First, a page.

A Brief History of Hawaii

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A Brief History of Hawaii

Admired for its paradise islands and rich cultural history, Hawaii continues to seduce tourists to revisit it again and again. Its beaches are famous surfer havens that international surfing champions frequent. The state also boasts a fearsome chain of volcanoes because of its location in the Pacific. Aside from that, Hawaii is a rich source of natural resources such as coconuts, bananas, and sugarcane products. More than the beaches, volcanoes and the natural resources, however, Hawaii takes pride in its people, the Kanaka Maoli - a warm and happy group who has managed a kingdom even before the British colonized them.

How Hawaii Was Inhabited

The Hawaiian Archipelago has the most isolated inhabited islands in the world. The islands are located almost 2400 miles from California, 3800 miles from Japan, and 2400 miles from the Marquesas Islands. The last group of islands is believed to be the place from which the first settlers, the Menehune, arrived in Hawaii around 300 to 400 AD. This settlement was later displaced by a group of settlers from Tahiti. Under the Multiple Migration Theory, the first settlement of the Menehune people was overthrown by a group of taller and physically stronger people from Tahiti.

How Hawaii Was Discovered

The isolation of Hawaii from the rest of the world is the reason why it was also one of the last places discovered by the New World. In 1778, while searching for the fabled Northwest Passage between Alaska and Asia, Captain James Cook and his crew stumbled upon a group of islands so far north in the Pacific. He named them the Sandwich Islands. After Cook, many Europeans and Americans explored the islands.

How The Kamehamehas Changed Hawaii

Hundreds of thousands of Kanaka Maoli, the first people of Hawaii, lived in the islands in a highly organized, self-sufficient, subsistent social system. Since the first contact with explorers and missionaries, however, this number has been drastically reduced to less than 40,000 people.

The reduction in numbers was caused partly by war, and partly by diseases. The Kanaka Maoli were originally healthy, but unprepared for the diseases of the New World such as smallpox. Aside from that, the peoples of Hawaii who were divided before as Kingdoms began to fight more aggressively with the availability of western weapons such as swords and guns.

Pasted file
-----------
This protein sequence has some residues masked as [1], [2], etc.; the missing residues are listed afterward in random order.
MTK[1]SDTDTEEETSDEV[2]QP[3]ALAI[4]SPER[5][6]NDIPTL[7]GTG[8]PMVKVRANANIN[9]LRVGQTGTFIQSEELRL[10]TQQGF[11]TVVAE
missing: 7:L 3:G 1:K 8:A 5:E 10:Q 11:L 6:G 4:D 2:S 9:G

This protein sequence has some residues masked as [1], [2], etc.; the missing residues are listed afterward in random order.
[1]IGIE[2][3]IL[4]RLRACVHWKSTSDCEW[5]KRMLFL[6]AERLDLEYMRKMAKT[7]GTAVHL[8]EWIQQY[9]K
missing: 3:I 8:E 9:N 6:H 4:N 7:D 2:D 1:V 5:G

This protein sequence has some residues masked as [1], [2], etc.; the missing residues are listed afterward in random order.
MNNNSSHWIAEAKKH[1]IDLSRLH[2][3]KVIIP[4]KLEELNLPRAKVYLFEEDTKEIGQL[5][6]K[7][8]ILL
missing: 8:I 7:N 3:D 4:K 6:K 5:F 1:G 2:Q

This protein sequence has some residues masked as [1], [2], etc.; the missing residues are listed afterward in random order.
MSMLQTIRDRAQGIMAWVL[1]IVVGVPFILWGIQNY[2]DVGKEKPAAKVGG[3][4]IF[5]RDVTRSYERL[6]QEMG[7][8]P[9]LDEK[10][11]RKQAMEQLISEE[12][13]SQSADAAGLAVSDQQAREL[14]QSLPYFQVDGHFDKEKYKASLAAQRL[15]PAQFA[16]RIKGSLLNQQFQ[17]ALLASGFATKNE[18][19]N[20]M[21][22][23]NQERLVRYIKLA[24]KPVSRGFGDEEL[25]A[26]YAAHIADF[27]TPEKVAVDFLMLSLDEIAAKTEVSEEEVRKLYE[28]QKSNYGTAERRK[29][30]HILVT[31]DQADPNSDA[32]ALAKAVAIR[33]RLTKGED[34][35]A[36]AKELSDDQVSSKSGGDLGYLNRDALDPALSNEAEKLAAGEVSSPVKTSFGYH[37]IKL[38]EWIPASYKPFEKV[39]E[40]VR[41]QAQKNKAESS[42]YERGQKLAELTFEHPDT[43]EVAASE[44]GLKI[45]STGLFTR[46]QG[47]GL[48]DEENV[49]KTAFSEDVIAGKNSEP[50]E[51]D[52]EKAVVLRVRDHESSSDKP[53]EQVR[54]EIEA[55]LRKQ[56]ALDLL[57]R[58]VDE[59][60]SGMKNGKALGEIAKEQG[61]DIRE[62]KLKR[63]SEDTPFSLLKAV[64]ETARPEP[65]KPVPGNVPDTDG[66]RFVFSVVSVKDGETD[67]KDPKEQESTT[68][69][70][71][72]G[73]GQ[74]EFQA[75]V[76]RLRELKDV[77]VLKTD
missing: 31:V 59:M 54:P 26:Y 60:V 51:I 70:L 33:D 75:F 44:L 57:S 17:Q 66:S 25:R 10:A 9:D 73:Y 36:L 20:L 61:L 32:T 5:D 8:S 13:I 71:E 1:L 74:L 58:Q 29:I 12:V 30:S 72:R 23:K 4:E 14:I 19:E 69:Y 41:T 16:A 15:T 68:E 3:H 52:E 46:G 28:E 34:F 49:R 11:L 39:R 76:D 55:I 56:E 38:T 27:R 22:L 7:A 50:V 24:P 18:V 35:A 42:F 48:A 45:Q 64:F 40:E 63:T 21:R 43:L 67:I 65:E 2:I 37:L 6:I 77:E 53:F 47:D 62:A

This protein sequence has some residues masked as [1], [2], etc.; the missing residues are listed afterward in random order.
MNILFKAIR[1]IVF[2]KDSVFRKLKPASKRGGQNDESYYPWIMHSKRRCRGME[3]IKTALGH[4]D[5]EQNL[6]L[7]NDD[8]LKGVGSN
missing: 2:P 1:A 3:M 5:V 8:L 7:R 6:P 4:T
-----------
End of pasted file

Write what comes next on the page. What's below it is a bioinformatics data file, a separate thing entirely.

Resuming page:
However, thirty-two years after the arrival of Captain James Cook and his crew, Hawaii became united into one Great Kingdom under Kamehameha I with the help of a large army and foreign weapons.

His son, Kamehameha II, succeeded him when he died. Kamehameha II is also named Liholiho and like his father, changed Hawaii not only politically, but also socially. In his reign, he eliminated the kapu (“taboo”) system and broke one of them by eating with his stepmother and other women of chiefly rank. Men and women eating together is one of the kapus forbidden in the old system and punishable by death.

After Liholiho, Kamehameha III continued to carry the torch for the family's propensity for making evolutionary changes with Hawaii's politics and governance arena. Under his rule, Kamehameha III issued the Hawaiian Declaration of Rights and promulgated the Constitution for the Hawaiian Islands, changing the governance of Hawaii from an absolute monarchy into a constitutional monarchy.

After the third Kamehameha, two more followed to rule Hawaiian monarchy. When the fifth Kamehameha, Lot, was dying, he tried to ask his daughter to ascend to the throne, but she refused and chose instead to live a private life with her British husband. Despite this refusal, a woman was able to rule the land. Queen Lili'uokalani was the only woman and the last monarch to rule Hawaii before the Kingdom was overthrown by foreigners.

Hawaii's Annexation with and Statehood in the United States

After the monarchy's line of ascendancy ended in 1893, the Kingdom of Hawaii was overthrown by the European and American merchants and traders. Hawaii became an independent republic from 1894 to 1898, when it was annexed to the United States as a territory. It became the 50th state of America when President Dwight D. Eisenhower signed a bill on March 18, 1959 allowing its statehood. After statehood, Hawaii quickly became a modern state with a construction boom and rapidly growing economy.

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